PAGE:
Ross moved from the UK to Spain in 2017. He has been living there ever since.
This is his expat story.
Tell us about your expat move.
Just over 2 years ago I decided that I wanted a change, but instead of the normal changes like buying a new car or moving home, I realised I wanted to make a really big change.
My partner in crime is Colombian Spanish so I decided to look for a new career in the UK and in Spain.
I was successful in applying to this role in Madrid and moved for 3 months without my partner to see if I liked it. Suffice to say that the rest is history.
What did you find were the best ways of making friends as an expat abroad?
I was lucky that my partner's family were desperate for me to be happy here so they made time for me and I inherited a few friends from her time here so that made it easier to meet new people here too.
I’m a bit of a talker and I like to go out and mingle so even though my Spanish is basic at best, I was able to meet tourists or locals that could speak English.
I find when you’re with likeminded people that you find a way to get along.
What have been some of the biggest highlights from your expat journey so far?
Good question, two things. One is buying a house here that we are very happy with, although it was stressful at the time, the end result after the renovation is wonderful.
Secondly, I would have to say that it is seeing specific examples of my adaption to a very different culture. The UK is quite fast-paced and the people can be a little stand-offish however here there is a real sense of connection in terms of communication and interaction in each other’s lives.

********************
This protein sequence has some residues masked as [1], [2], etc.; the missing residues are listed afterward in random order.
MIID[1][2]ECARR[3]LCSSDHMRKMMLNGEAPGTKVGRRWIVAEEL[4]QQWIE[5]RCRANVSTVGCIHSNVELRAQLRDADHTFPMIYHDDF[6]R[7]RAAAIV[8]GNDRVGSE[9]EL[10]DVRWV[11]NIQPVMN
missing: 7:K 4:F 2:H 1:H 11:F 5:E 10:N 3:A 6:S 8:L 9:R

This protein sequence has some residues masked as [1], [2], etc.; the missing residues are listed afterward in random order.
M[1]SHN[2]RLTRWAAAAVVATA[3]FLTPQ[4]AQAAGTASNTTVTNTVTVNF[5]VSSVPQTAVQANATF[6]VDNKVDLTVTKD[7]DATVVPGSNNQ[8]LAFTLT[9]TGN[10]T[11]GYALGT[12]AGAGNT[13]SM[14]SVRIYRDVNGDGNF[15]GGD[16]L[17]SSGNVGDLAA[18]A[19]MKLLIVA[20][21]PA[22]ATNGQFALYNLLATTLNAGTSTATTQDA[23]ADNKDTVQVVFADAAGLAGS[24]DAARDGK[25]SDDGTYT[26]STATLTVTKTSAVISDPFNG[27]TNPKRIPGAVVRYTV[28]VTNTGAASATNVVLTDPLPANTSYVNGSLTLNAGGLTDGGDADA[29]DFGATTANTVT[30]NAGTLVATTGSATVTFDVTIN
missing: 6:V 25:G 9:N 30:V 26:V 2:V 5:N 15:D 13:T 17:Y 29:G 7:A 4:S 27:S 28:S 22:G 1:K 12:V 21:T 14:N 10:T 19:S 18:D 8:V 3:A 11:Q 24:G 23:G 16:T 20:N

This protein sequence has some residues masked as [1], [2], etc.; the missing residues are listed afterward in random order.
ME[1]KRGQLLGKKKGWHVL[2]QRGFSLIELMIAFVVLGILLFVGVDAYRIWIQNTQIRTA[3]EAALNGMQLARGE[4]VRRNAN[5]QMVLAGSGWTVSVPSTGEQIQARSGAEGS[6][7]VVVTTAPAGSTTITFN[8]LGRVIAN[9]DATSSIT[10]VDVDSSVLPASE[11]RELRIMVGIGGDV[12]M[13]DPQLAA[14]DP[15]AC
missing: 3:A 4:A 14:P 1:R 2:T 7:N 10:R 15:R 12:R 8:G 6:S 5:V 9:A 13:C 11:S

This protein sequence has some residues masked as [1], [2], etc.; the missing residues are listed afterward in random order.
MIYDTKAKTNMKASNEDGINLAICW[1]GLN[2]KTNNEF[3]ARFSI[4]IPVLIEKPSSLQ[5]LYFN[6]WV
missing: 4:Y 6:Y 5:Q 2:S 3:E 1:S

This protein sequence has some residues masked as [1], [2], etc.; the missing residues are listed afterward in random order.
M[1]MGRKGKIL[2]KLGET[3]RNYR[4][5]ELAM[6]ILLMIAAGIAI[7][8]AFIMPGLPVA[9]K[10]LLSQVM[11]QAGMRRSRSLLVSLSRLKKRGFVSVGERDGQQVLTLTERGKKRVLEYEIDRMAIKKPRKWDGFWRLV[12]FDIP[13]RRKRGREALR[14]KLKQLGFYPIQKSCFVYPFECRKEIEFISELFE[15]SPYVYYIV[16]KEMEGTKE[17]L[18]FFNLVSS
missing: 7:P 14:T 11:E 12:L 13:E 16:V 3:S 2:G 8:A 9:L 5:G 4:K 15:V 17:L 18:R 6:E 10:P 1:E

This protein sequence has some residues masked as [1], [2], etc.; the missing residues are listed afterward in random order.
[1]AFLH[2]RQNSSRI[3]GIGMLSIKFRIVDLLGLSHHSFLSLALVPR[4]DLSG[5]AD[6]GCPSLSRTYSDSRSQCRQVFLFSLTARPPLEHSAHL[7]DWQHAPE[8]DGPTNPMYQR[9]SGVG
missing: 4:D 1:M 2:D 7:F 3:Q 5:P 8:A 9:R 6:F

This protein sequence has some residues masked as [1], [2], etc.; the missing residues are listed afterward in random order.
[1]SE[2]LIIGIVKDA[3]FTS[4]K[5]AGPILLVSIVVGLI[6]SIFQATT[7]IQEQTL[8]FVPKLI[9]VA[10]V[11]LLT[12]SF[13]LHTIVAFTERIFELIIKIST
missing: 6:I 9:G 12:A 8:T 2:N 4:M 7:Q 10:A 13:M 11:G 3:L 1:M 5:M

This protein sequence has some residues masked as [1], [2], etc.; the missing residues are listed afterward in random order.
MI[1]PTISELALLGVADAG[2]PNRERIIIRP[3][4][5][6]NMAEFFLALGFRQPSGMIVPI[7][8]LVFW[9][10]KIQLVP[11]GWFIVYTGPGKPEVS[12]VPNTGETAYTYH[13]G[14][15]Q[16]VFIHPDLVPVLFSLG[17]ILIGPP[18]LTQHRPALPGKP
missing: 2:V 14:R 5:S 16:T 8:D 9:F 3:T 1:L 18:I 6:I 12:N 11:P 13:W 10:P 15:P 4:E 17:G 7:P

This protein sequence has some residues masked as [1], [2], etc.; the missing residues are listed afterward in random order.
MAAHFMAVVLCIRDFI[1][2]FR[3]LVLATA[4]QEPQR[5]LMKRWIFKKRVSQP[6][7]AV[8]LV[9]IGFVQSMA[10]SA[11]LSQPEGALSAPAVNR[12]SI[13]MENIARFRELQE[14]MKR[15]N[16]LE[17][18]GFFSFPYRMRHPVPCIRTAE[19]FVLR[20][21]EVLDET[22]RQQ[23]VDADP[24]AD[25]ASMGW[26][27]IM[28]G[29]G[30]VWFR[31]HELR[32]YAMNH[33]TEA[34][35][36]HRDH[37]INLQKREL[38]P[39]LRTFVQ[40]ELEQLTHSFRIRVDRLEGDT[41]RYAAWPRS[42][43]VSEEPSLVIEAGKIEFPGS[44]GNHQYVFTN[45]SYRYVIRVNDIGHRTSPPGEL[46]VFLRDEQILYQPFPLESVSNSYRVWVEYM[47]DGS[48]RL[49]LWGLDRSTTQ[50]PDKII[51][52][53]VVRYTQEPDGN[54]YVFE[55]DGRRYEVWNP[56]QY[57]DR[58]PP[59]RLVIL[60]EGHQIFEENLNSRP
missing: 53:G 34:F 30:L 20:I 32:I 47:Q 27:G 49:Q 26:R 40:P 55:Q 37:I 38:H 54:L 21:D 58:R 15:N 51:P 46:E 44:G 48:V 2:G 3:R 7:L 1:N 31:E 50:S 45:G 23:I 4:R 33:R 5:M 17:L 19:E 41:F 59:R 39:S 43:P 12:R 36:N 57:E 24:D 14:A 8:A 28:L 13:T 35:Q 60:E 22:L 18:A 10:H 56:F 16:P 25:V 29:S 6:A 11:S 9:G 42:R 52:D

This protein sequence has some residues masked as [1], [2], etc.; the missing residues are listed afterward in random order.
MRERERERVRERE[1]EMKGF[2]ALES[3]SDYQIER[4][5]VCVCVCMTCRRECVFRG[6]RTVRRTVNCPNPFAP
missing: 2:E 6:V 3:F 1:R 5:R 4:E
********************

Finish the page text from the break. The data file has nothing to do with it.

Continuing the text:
Recently, my partner's Colombian family came to visit and they are an even more extreme version of these cultural differences, they want to talk things to death and are slow to make decisions in fear or offending or making a bad decision.
I learned over this time to see the benefit of “smelling the roses” and I just accepted it as who they are and did my own thing.
What have been some of the biggest challenges so far?
The language barrier has challenging but a welcome one, it means that I have something to strive for and it’s quite interesting seeing the (lack of) progress. Whereas Britain is more cosmopolitan, the Spanish have a strong sense of cultural identity so change is slow or non-existent.
I am a bit of a foodie so finding variety in food is problematic but has encouraged me to cook more often.
What do you miss about your home country?
Normal things but surprisingly little, seeing my family and watching my nephew grow up.
Certain foods and English pubs, specifically my local The Star in Oxford. I like the quote from Viktor Frankl: “Those who have a 'why' to live, can bear with almost any 'how'.”
How much do you enjoy your role in Cigna?
I’ve been afforded great freedom to express my ideas and grow in my role here both personally and professionally.
I crave a challenge and the opportunity to collaborate. In the Simon Sinek model, I believe that if we have the culture of trust then we are better off as a team. So, in short, the people.
What advice would you give to those who are considering making a move?
Relax and take your time and look at the good things that the new culture has to offer, even the ones that are not so obvious.
Be comfortable in your own company and try to do new things even if they make you uncomfortable. In fact, especially if they make you feel uncomfortable. Transitioning from that vulnerability gives a wonderful feeling of satisfaction.
What one be the one piece of advice you wish you’d known before moving?
Spain is amazing and the different regions vary massively. The people are friendly and the food is wonderful.
The balance of the cost of life is more in favour of the people so basically: “Why didn’t you move sooner?”
Finally, how would you describe your expat journey in 10 words or less?
“De perdidos al río.”
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